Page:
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|Title:||Modeling and coordination control of AC/DC hybrid microgrids||Authors:||Zhang, Zhe||Keywords:||Engineering::Electrical and electronic engineering::Power electronics||Issue Date:||2022||Publisher:||Nanyang Technological University||Source:||Zhang, Z. (2022). Modeling and coordination control of AC/DC hybrid microgrids. Doctoral thesis, Nanyang Technological University, Singapore. https://hdl.handle.net/10356/161339||Abstract:||Three-phase alternating current (AC) has dominated the global power systems for over a century due to advantages such as readily transforming voltages with different levels, high-efficiency generation, transmitting power over long distances, etc. However, direct current (DC) power systems have recently gained popularity because they enable the more efficient and dependable integration of renewable energy sources such as solar, wind, fuel cells, and battery energy storage systems (ESSs). Thus, interlinking AC and DC subgrid power systems to be hybrid AC/DC microgrids presents a promising solution to energy and environmental issues. Due to the intermittence characteristic of renewable energy resources, energy storage (ES) is important to help mitigate the power imbalance between generation and consumption in AC/DC microgrids and to maintain the AC grid frequency and DC bus voltage. The improvement in power conversion efficiency and the reduction of carbon emissions into the environment are the major benefits of AC/DC hybrid microgrids. To achieve comprehensive coordination for hybrid microgrids, the most common implementation for the entire system is a centralized energy management system (EMS) with a communication link between the central controller and other system components. The primary drawbacks of centralized control are relatively low system reliability due to the need for a communications network and relatively slow response time due to the communication delay. Therefore, proper coordination controls of AC/DC microgrids need to be implemented to ensure stable, reliable, and efficient system operation and supply the load with high power quality. The modeling for different typologies, such as bipolar DC networks and nine-switch-based configurations of hybrid microgrids, investigates the effectiveness of the associated decentralized and coordination control power management schemes. The objective is to minimize the power system frequency deviation of the AC subgrid and the voltage deviation of the DC subgrid caused by load changes and renewable power fluctuations. Advanced coordination control, extending the developed modeling and control techniques to a cluster of AC/DC hybrid microgrids with different network topologies, are presented in this thesis. Furthermore, in more-electronic power networks, the growing penetration of renewable sources reduces overall system inertia. Besides, the lack of inertia issue becomes increasingly obvious as synchronous generators are gradually replaced by renewable generators in more-electronic power networks. One efficient technique to enhance the overall inertia of a typical microgrid is to use grid-connected power converters with distributed virtual inertia. By proportionally coupling the grid frequency and DC-link bus voltages, power converter DC-link capacitors serve as energy buffers and inertia supplies. A system with high inertia, on the other hand, is expected because it can slow the dynamic response to frequency changes and reduce frequency deviations, avoiding large-scale blackouts or undesirable load-shedding due to frequency events or system contingencies. To fill the aforementioned research gap, a hybrid microgrid with bidirectional virtual inertia support has been proposed in this thesis to slow down DC voltage and AC frequency changes, thus enhancing system stability. With a standard hardware configuration, inertia is delivered to both AC and DC subgrids via a bidirectional interlinking converter (BIC). Specifically, the difference in per-unit DC bus voltage and AC frequency is controlled through a proportional-integral (PI) controller, forming the active power reference of the interlinking converter. In addition, other supportive functions, such as frequency and voltage droop and secondary control, can be further implemented. The superiority of the proposed bidirectional virtual inertia support in hybrid microgrids is validated by experiments. With the proposed bidirectional inertia support in hybrid AC/DC microgrids, improvements in frequency nadir and rate of change of frequency (RoCoF) are expected, resulting in better overall system-level stability. In summary, this thesis examines autonomous coordinate control techniques without information exchange via communication links for various microgrid topologies, the issues and challenges of power electronics in more-electronic power systems in terms of stability and power quality. In addition, to verify the feasibility and effectiveness of the proposed control strategies, a hybrid AC/DC microgrid with the integration of renewables, various types of energy sources, ESs, and loads has been designed and developed.||URI:||https://hdl.handle.net/10356/161339||DOI:||10.32657/10356/161339||Schools:||School of Electrical and Electronic Engineering||Rights:||This work is licensed under a Creative Commons Attribution-NonCommercial 4.0 International License (CC BY-NC 4.0).||Fulltext Permission:||open||Fulltext Availability:||With Fulltext|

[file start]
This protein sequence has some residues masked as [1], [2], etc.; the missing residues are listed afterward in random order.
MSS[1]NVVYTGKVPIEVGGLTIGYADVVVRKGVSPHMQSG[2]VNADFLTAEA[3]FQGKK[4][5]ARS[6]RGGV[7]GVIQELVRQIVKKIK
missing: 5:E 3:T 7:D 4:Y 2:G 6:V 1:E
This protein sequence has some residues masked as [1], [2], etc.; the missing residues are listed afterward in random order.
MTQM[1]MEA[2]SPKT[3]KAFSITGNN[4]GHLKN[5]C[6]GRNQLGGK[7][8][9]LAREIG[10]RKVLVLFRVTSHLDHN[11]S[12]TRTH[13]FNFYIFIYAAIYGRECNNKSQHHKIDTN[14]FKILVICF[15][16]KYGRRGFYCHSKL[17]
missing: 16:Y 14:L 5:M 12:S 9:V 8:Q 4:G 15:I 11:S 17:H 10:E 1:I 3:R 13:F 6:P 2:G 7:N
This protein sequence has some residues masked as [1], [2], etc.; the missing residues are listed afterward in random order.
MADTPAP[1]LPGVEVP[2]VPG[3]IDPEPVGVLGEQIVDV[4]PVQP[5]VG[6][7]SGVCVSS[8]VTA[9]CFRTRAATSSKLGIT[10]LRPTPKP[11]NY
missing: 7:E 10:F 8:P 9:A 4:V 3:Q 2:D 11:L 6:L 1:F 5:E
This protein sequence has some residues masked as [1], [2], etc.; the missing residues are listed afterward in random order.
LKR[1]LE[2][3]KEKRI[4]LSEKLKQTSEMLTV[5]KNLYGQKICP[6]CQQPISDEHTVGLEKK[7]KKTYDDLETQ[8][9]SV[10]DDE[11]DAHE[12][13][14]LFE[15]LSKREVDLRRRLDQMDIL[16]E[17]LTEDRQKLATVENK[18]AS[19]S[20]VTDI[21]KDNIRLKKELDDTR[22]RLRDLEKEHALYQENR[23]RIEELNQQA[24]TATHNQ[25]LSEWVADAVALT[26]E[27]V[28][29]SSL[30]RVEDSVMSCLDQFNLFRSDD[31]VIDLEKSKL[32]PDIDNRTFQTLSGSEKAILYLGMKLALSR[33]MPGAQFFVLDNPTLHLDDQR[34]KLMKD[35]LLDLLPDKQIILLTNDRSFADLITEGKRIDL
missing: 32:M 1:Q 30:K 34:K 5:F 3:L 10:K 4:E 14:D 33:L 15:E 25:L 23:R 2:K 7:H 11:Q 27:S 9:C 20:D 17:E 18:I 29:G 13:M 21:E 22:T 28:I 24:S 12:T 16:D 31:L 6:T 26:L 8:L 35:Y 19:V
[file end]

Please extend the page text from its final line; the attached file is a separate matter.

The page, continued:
|Appears in Collections:||EEE Theses|
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Updated on Dec 2, 2023
Updated on Dec 2, 2023
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